Maybe. There are other issues that I want addressed wrt. private parking spaces and restoration of the external slightly tatty decor (who pays?). The ground rent is a paltry £250 pa so there can't be much of a pot available for repairs. I've no idea who owns the other 3 flats in the building and whether they are all owner-occupiers or some are rented out though a profusion of ciggie butts scattered around the entrance lobby would tend to suggest the latter.

The ground rent might be a paltry £250 but what about the service charge? just see you haven’t missed this one out.

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11 minutes ago, longtomsilver said:

The ground rent might be a paltry £250 but what about the service charge? just see you haven’t missed this one out.

Yeah had been wondering this myself - had figured maybe there wasn't one since it's such a small block but that's probably rather naive of me!

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The big question is,

'Why don't the present owners get the lease extended?'

You get a similar one with houses where the lease has only 10-30 years left to run and the aspirational ding head owners want to sell without either buying the freehold  or extending the lease.

Think of it like buying a car with only a weeks MOT left to run on it.

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26 minutes ago, Byron said:

The big question is,

'Why don't the present owners get the lease extended?'

You get a similar one with houses where the lease has only 10-30 years left to run and the aspirational ding head owners want to sell without either buying the freehold  or extending the lease.

Think of it like buying a car with only a weeks MOT left to run on it.

Why don't they? Or why didn't they? I wonder? They have emigrated to Australia - that's all I know.

I'm going to go there now and ring some bells for a chat.

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Just now, Turned Out Nice Again said:

Why don't they? Or why didn't they? I wonder? They have emigrated to Australia - that's all I know.

I'm going to go there now and ring some bells for a chat.

Bargepole, touch.

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Finally managed to talk to one of the other flat residents last night, from which it transpired:

- the parking space allocated to my flat is smaller than was stated and is sandwiched behind that allocated to another flat
- parking has been a subject of acrimony ipreviously, such that my seller got solicitors involved
- all of the other 3 flats are rented out with the flat immediately above my 2nd bedroom being an AirBnB attracting groups of partying foreigners in the past (less so now)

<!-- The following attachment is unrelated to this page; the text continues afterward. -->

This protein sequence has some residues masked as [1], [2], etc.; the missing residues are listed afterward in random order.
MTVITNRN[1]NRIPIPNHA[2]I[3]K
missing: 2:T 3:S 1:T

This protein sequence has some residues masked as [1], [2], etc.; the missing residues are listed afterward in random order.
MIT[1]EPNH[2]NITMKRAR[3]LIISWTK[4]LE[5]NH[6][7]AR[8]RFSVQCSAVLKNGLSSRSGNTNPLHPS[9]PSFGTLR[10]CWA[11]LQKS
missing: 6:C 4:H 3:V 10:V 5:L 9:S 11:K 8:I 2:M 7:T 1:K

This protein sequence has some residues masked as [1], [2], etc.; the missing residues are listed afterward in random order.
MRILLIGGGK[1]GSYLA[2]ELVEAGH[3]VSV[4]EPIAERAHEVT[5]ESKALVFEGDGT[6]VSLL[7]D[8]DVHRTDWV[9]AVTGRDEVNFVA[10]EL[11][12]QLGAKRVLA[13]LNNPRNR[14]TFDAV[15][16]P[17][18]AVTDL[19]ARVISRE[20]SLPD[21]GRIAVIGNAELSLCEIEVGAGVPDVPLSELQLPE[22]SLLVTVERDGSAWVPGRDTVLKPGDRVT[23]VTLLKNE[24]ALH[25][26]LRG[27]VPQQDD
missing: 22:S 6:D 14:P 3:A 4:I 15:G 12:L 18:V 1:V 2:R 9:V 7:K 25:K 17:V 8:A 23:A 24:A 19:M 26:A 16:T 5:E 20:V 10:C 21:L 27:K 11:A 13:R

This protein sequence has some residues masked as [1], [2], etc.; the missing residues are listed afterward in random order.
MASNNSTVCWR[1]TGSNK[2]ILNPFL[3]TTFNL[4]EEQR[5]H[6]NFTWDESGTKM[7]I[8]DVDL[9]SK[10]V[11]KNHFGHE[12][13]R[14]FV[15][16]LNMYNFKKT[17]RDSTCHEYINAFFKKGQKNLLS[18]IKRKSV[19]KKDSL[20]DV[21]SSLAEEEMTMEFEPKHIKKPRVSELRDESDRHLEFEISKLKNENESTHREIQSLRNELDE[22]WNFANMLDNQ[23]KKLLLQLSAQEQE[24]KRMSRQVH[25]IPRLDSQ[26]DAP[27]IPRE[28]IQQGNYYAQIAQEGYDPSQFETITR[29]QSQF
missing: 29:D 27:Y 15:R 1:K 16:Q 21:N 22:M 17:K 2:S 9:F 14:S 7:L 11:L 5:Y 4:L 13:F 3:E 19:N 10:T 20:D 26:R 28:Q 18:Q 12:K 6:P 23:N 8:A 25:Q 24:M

... which along with the lease problem, puts the kibosh on it for me. I'm out.

Back to square one.

Edited by Turned Out Nice Again

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1 minute ago, Turned Out Nice Again said:

Finally managed to talk to one of the other flat residents last night, from which it transpired:

- the parking space allocated to my flat is smaller than was stated and is sandwiched behind that allocated to another flat
- parking has been a subject of acrimony ipreviously, such that my seller got solicitors involved
- all of the other 3 flats are rented out with the flat immediately above my 2nd bedroom being an AirBnB attracting groups of partying foreigners in the past (less so now)

Which along with the lease problem, puts the kibosh on it for me. I'm out.

Back to square one.

Run away, quickly...

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1 hour ago, Turned Out Nice Again said:

Finally managed to talk to one of the other flat residents last night, from which it transpired:

- the parking space allocated to my flat is smaller than was stated and is sandwiched behind that allocated to another flat
- parking has been a subject of acrimony ipreviously, such that my seller got solicitors involved


So have they declared this neighbour dispute?

 

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20 minutes ago, sarahbell said:


So have they declared this neighbour dispute?

 

I think you need to ask if you do not ask then I believe they do not need to offer up the information. If you ask then if it is a formal dispute they must declare or you have redress to law if you purchase and there is a problem. Not a lawyer but if there is only 'words' between parties it is not a formal dispute, solicitor involvement certainly is. If there has just been 'words' they could probably not declare even when asked as they 'could not recall ....'  difficlut to prove ... not so with letter in writing from a solicitor.

On the lease (may have changed this is from a few years ago) you need to be the owner of the lease for two years before you can extend, hence the extension on completion ie when the current owners are still the owners and of course the extension cost increases exponetially every year. If the flat is worth 200k the extension cost with be essentiall 200k - a years 'rent' of say 8k ie 192k.

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Just now, satch said:

I think you need to ask if you do not ask then I believe they do not need to offer up the information.


Isn't it covered in the PIQ these days and everyone has to sign a declaration of no neighbour issues?